Lawmakers, judge ask: If Woodside closes, where will delinquent youth stay?

No answers yet, but DCF seeking proposals for 5-15 beds

By Guy Page

December 17, 2019 – As the State of Vermont plans to close Woodside Juvenile Rehabilitation Center, no plan currently exists to securely house Vermont’s juvenile delinquents. 

Lawmakers and state officials understand the problem of  “now what?”. They’re seeking solutions. That’s the upshot of testimony at today’s Joint Legislative Justice Oversight Committee at the Vermont State House. 

The problem arose after the State announced plans to close the 30-bed Woodside facility in Essex Junction, opened in 1984 in response to the horrific 1981 murder of 12-year-old Melissa Walbridge of Essex Junction by two local teenaged boys. At present, 20 juvenile delinquents are kept in secure out-of-state facilities – including Massachusetts facilities three hours away from central or northern Vermont. The state can legally house up to four 15-17 year-old youths in a secure section of the Marble Valley state prison in Rutland, but has zero instate secure options for youth under 15. The bed shortage will only get worse when a new law allowing 18-19 year old children to be treated as juveniles takes effect. 

House Corrections and Institutions Chair Alice Emmons (D-Springfield) cut to the chase: “Where are they going to be housed? By default, will they be in a correctional facility?”

“That’s the question the Legislature and administration need to answer as we finish the 2020-21 budget,” Senate Judiciary Chair Richard Sears (D-Bennington) answered. “If they’re not going to be in Woodside, they’re going to have to be in some kind….of residential facilty.” The Legislature must determine its response “if the Governor announces in his [January 2020] budget address that he is taking $6 million from the budget and allocating it somewhere else.”

Judge Brian Grearson agreed that apart from Marble Valley, no viable instate secure housing exists for delinquent children. He urged lawmakers to options to choose from. 

Vermont Department of Children and Families Commissioner Ken Schatz offered one possible solution: “The Vermont Department of Children and Families is soliciting proposals for 5-15 secure beds for difficult, violent children who cannot be housed and treated in existing mental health group homes.”  

Steve Howard of the Vermont State Employees Association, the state employees’ union, predicted that closing Woodside would have similar results to the closing of the Vermont State Hospital: patients struggling to adjust to life in the general public and seeking treatment in emergency rooms. He decried media coverage portraying poor treatment of youth at Woodside. These children have immense challenges and Woodside staff do a good job caring for them, he said. “It’s hard to see videos of staff members rushing in to save the lives of staff members under attack from residents. You won’t read about that in VT Digger,” Howard said.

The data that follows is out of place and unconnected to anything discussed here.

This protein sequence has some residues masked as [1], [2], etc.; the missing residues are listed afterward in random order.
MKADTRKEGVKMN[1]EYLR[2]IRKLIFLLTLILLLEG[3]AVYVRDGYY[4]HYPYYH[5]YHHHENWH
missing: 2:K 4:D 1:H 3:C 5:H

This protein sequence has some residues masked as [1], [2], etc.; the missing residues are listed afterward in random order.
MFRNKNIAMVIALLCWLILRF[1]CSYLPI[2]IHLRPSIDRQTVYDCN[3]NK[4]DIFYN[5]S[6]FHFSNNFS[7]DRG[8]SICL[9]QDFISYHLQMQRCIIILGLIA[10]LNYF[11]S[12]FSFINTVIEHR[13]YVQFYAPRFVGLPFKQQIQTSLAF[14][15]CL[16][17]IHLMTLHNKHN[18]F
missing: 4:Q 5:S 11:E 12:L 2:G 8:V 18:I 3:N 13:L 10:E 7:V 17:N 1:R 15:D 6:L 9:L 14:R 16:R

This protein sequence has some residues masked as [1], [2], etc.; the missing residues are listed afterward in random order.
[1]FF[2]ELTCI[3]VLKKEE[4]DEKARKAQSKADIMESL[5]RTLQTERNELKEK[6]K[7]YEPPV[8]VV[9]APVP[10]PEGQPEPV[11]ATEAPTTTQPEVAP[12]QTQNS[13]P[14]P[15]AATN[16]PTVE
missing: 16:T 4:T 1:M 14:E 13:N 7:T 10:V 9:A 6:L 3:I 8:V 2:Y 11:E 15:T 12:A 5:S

The administration’s plan to close Woodside shouldn’t be treated as a foregone conclusion, Howard said. The only question is whether Vermont youth will be treated in a state-run facility or in an outsourced location, likely out of state. “The administration’s proposal is about one thing – money. It’s only about the money.”

Vermont has a long and varied history of caring for delinquent children. 

The Vermont Reform School in Vergennes was built in 1874, according to UVM research. Construction of separate facilities for “discipline, correction, and rehabilitation” of youthful offenders in Vermont began after the Civil War; prior to 1865 children who broke the law were tried, convicted, and punished as adults. In 1900, the Reform School was renamed Vermont Industrial School, and in 1937 it was named “Weeks School” in honor of Governor John E. Weeks, a former trustee.

Sen. Sears, who worked with troubled youth for 35 years, provided an overview of Vermont’s care of delinquent children over the last half-century. He said he helped start an alternative facility in Bennington in 1971. When Weeks was closed in 1979, the state’s tough kids briefly were sent to a work camp in Benson, but that experiment didn’t work out. Washington County Mental Health briefly operated a securie, 4-8 bed facility at the Vermont State Hospital in Waterbury. Sears called the facility, which was accessed through the dungeon-like tunnels in the state hospital basement, “one of the worst facilities I have ever been in.” Woodside opened in 1984. 

What should not happen, Sears said, is allowing children needing mental health treatment to be sponged off to secure but unequipped facilities. “It’s a sad state of affairs when we use the corrections department and the juvenile justice system to treat people with mental health issues, and it should stop,” he said. 

Categories: Crime

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